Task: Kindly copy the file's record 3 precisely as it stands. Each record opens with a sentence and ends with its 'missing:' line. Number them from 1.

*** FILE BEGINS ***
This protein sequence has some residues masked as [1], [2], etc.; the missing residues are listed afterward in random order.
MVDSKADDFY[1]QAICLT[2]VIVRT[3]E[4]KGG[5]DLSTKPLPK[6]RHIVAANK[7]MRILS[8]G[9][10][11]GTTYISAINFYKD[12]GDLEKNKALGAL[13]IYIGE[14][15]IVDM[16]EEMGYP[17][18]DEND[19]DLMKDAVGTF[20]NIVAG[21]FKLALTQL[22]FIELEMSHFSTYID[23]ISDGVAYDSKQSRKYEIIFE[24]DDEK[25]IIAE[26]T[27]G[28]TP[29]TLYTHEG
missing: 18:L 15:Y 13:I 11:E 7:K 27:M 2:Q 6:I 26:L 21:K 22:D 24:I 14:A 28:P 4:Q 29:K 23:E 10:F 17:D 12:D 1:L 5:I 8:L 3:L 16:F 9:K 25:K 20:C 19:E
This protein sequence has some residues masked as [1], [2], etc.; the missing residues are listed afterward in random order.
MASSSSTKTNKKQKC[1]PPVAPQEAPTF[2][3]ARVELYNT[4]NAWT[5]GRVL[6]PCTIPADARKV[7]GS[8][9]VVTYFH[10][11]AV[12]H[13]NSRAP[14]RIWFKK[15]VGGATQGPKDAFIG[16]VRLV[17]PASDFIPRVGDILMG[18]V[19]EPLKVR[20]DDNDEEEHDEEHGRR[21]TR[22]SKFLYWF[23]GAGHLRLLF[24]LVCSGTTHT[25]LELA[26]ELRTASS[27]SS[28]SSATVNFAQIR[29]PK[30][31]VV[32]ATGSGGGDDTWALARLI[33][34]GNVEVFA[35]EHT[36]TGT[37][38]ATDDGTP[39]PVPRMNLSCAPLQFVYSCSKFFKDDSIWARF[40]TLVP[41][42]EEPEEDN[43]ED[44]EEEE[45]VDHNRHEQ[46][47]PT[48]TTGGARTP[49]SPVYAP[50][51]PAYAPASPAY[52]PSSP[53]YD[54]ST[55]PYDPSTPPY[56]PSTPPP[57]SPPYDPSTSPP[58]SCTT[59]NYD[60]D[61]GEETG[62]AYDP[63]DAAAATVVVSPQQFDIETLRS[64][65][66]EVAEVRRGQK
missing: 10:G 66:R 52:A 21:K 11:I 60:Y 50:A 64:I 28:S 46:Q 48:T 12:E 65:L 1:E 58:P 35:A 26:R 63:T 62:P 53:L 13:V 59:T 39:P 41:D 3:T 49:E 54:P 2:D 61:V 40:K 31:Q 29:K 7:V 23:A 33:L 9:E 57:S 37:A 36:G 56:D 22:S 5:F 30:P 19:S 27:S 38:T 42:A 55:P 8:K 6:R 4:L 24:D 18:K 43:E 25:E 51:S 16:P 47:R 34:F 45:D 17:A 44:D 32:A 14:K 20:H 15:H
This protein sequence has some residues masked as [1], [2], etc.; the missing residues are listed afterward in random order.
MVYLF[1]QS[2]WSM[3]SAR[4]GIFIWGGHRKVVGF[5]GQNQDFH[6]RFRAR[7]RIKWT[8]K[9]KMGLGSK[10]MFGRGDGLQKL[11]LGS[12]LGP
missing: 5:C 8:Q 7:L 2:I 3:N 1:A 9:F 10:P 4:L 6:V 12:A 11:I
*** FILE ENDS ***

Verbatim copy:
This protein sequence has some residues masked as [1], [2], etc.; the missing residues are listed afterward in random order.
MVYLF[1]QS[2]WSM[3]SAR[4]GIFIWGGHRKVVGF[5]GQNQDFH[6]RFRAR[7]RIKWT[8]K[9]KMGLGSK[10]MFGRGDGLQKL[11]LGS[12]LGP
missing: 5:C 8:Q 7:L 2:I 3:N 1:A 9:F 10:P 4:L 6:V 12:A 11:I